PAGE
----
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Local dentist: Jonesborough BMA shouldn't base fluoride decision on misinformation

Zach Vance • Updated Apr 12, 2016 at 8:12 PM

A local Jonesborough dentist said Tuesday the Jonesborough Board of Mayor and Alderman should base its decision to remove fluoride from the town’s water system on facts and not misinformation. 

The board will hold a public hearing concerning the fluoride’s removal prior to its regularly scheduled June 13 meeting. 

“I don’t have anything to gain from this,” said Dr. Allen Burleson, a Johnson City native who practiced dentistry for 34 years. “I just want what’s best for the community. They’re doing it right, they’re putting it out to let the public voice their opinions.” 

Burleson said research from the American Dental Association shows every $1 a city spends on water fluoridation saves individuals $38 in dental treatment costs. 

“If you took (fluoride) out, the amount of money spent (on dental) by individuals would be astronomical,” Burleson said. 

According to information provided during the board’s meeting, the town of Jonesborough spends $12,000 a year adding fluoride to drinking water. 

“Like I said, the CDC says there is 20 to 40 percent increase in tooth decay in communities among people who don’t have access to fluoride water.” said Dr. David Kirschke, Northeast Tennessee Regional Health medical director.

During Monday’s meeting, Alderman David Sell said “I researched this, and from what I read there’s absolutely no benefit now in having that in drinking water. Actually, it’s kind of dangerous almost, and it’s costly.”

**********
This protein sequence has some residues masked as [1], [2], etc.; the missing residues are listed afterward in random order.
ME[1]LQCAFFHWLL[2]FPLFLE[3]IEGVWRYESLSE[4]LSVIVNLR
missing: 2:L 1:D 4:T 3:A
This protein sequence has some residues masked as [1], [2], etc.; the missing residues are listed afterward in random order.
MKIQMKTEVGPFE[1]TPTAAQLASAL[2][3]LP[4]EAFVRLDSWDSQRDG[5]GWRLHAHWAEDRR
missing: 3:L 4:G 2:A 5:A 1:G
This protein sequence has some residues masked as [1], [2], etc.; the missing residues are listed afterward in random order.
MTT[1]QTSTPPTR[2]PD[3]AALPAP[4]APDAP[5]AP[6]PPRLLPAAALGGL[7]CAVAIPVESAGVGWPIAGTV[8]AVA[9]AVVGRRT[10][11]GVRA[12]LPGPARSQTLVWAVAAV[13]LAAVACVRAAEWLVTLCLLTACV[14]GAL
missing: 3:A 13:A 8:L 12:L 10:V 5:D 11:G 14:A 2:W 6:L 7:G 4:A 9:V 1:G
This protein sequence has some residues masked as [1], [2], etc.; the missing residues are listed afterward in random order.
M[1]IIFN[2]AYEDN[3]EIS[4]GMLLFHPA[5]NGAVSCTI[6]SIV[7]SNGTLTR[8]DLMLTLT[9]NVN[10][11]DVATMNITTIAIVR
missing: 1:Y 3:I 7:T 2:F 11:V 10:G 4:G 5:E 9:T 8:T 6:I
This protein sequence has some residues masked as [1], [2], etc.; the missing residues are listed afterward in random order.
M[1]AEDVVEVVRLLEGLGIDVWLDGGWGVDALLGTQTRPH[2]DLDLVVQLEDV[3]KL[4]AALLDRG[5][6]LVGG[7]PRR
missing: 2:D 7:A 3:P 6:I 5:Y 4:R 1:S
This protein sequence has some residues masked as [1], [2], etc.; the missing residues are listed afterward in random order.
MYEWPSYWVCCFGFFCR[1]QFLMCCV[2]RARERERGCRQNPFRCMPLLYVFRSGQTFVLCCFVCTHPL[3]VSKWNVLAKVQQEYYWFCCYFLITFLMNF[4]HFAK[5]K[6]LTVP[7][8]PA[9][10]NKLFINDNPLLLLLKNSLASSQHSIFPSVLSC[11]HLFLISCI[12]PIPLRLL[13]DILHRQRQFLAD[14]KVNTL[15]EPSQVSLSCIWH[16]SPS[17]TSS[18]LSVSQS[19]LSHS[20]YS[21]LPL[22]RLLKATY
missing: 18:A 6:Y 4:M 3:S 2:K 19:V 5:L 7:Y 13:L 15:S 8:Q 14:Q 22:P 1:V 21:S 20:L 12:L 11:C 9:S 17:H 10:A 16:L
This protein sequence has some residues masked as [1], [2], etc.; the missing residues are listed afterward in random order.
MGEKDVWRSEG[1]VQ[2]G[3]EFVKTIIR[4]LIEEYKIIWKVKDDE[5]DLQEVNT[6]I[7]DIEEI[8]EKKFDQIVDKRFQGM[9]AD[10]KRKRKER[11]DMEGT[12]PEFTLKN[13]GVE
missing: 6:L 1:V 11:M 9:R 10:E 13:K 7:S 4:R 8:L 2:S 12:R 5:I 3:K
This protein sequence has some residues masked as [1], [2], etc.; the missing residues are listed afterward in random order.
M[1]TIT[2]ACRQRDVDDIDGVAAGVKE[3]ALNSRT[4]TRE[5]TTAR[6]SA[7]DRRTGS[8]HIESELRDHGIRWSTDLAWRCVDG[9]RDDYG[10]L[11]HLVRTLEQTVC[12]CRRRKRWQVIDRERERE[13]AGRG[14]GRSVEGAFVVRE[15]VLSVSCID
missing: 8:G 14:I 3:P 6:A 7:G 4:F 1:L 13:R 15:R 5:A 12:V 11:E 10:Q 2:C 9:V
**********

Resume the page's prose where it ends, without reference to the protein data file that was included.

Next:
Burleson said those were false statements and he plans on meeting with the Board of Mayor and Alderman prior to the June meeting in order “give them facts.” 

Kirschke said since the 1950s and 1980s when Tennessee began implementing fluoride in cities’ water across the state, decay in children’s permanent teeth decreased 75 percent. 

A study published by the World Health Organization mentions some of the adverse effects from overexposure to fluroride.

“Fluoride has beneficial effects on teeth at low concentrations in drinking water, but excessive exposure to fluoride in drinking water, or in combination with exposure to fluoride from other sources, can give rise to a number of adverse effects. These range from mild dental fluorosis to crippling skeletal fluorosis as the level and period of exposure increases. Crippling skeletal fluorosis is a significant cause of morbidity in a number of regions of the world,” the WHO study said. 

Studies have shown higher levels of fluoride increase the risk of dental fluorosis, a white or brown staining of the teeth. The most recent data from the Centers for Disease Control shows nearly 41 percent of children age 12 to 15 had fluorosis.

Kirschke said fluorosis does not come from the fluoride in the water, but if kids are getting it from other sources, it will add up. 

“There are some recommendations that if you have fluoride in you water, you have to limit the amount of fluoride you intake,” Kirschke said. 

According to Jonesborough’s 2015 water quality report, the average level of fluoride was 0.67 milligrams per liter of water. 

In 2015, for the first time in more than 50 years, the Department of Heath and Human Services lowered the recommended level of fluoride in drinking water from between 0.7 to 1.2 milligrams per liter to not exceed 0.7 milligrams per liter.

“I’m not drawing a line and trying to go to war,” Burleson said. “Jonesborough is just trying to do what’s best for them, and I think they’ll eventually do what’s right.” 

Burleson said he has had very few complaints from his dental patients concerning fluoride in drinking water, and those who do are typically sensitive to it. 

All water contains low levels of fluoride.  

Email Zach Vance at zvance@johnsoncitypress.com. Follow Zach Vance on Twitter @ZachVanceJCP. Like him on Facebook at www.facebook.com/ZachVanceJCP

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